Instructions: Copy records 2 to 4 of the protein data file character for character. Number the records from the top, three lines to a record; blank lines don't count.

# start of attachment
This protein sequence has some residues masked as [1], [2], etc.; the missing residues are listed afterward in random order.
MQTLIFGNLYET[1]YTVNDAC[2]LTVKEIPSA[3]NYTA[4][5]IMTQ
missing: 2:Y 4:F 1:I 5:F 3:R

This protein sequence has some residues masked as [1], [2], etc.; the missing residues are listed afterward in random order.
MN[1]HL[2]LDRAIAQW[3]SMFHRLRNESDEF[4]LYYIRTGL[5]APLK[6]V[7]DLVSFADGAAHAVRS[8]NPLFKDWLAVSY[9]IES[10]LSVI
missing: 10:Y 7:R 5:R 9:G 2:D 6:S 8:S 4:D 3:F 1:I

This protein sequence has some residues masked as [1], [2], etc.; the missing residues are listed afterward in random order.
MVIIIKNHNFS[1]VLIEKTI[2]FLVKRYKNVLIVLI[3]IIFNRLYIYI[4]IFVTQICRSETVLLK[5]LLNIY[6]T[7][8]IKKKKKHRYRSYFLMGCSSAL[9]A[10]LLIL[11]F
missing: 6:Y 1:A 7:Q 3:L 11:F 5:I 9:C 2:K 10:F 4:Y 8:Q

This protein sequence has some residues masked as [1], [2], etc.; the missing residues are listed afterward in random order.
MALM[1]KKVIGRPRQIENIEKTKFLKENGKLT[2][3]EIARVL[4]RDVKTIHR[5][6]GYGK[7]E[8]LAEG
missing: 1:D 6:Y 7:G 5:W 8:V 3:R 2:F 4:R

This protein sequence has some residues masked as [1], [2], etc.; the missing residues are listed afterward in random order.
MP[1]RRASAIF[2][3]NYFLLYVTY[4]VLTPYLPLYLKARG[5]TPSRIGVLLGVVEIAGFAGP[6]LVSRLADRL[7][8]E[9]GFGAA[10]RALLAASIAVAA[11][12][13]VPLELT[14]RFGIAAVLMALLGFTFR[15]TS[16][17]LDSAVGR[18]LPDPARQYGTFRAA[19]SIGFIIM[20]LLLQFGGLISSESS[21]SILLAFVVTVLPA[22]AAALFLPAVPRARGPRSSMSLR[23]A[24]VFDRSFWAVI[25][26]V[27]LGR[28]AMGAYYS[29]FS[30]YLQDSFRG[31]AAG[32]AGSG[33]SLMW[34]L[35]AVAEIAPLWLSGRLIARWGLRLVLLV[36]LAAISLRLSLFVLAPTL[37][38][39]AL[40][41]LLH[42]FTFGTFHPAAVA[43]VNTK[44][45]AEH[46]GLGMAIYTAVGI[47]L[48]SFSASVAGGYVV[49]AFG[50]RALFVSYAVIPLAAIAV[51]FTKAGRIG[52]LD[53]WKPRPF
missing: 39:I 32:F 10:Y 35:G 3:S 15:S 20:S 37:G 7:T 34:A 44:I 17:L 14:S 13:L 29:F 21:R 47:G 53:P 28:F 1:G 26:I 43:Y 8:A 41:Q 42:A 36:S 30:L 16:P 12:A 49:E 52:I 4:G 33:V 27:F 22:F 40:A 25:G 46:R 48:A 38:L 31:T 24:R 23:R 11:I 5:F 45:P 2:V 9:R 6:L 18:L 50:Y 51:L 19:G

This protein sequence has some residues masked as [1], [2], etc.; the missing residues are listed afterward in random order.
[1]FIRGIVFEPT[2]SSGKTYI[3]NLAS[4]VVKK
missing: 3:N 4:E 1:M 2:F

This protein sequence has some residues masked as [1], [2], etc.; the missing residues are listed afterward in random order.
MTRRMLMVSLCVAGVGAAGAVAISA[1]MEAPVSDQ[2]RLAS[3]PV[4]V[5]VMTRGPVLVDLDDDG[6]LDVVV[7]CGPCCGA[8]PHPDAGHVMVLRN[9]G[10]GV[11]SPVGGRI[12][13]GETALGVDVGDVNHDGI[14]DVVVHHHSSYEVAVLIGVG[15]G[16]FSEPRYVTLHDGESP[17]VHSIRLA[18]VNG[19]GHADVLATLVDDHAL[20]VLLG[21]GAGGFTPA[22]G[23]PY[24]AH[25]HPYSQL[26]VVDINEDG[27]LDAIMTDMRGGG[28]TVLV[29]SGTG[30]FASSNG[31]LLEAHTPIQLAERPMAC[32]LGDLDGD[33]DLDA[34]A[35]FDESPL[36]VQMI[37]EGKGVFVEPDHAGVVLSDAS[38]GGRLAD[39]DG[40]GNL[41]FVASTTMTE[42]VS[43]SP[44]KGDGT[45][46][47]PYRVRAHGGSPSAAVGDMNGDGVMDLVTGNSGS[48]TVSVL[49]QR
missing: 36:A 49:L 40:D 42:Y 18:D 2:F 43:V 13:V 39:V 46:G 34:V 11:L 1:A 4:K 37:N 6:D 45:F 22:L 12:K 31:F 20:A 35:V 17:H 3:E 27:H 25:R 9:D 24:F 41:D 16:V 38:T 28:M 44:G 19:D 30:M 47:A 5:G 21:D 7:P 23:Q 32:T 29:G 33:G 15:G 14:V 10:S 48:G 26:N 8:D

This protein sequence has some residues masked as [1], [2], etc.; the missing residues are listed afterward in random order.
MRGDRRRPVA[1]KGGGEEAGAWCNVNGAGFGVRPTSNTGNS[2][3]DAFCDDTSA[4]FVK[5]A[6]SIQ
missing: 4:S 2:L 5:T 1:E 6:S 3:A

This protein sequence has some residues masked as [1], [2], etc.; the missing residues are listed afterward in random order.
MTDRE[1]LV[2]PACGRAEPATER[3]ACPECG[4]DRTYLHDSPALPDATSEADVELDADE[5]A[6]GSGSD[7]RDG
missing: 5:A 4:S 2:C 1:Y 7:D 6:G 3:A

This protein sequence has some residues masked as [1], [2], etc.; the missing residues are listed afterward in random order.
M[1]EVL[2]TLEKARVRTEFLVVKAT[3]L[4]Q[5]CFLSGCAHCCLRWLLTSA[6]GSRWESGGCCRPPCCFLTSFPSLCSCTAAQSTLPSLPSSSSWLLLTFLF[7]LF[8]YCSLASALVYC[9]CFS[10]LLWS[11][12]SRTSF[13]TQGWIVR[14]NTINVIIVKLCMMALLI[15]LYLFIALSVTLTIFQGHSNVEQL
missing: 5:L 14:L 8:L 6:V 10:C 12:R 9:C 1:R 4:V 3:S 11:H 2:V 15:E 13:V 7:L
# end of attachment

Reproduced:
This protein sequence has some residues masked as [1], [2], etc.; the missing residues are listed afterward in random order.
MN[1]HL[2]LDRAIAQW[3]SMFHRLRNESDEF[4]LYYIRTGL[5]APLK[6]V[7]DLVSFADGAAHAVRS[8]NPLFKDWLAVSY[9]IES[10]LSVI
missing: 10:Y 7:R 5:R 9:G 2:D 6:S 8:S 4:D 3:F 1:I

This protein sequence has some residues masked as [1], [2], etc.; the missing residues are listed afterward in random order.
MVIIIKNHNFS[1]VLIEKTI[2]FLVKRYKNVLIVLI[3]IIFNRLYIYI[4]IFVTQICRSETVLLK[5]LLNIY[6]T[7][8]IKKKKKHRYRSYFLMGCSSAL[9]A[10]LLIL[11]F
missing: 6:Y 1:A 7:Q 3:L 11:F 5:I 9:C 2:K 10:F 4:Y 8:Q

This protein sequence has some residues masked as [1], [2], etc.; the missing residues are listed afterward in random order.
MALM[1]KKVIGRPRQIENIEKTKFLKENGKLT[2][3]EIARVL[4]RDVKTIHR[5][6]GYGK[7]E[8]LAEG
missing: 1:D 6:Y 7:G 5:W 8:V 3:R 2:F 4:R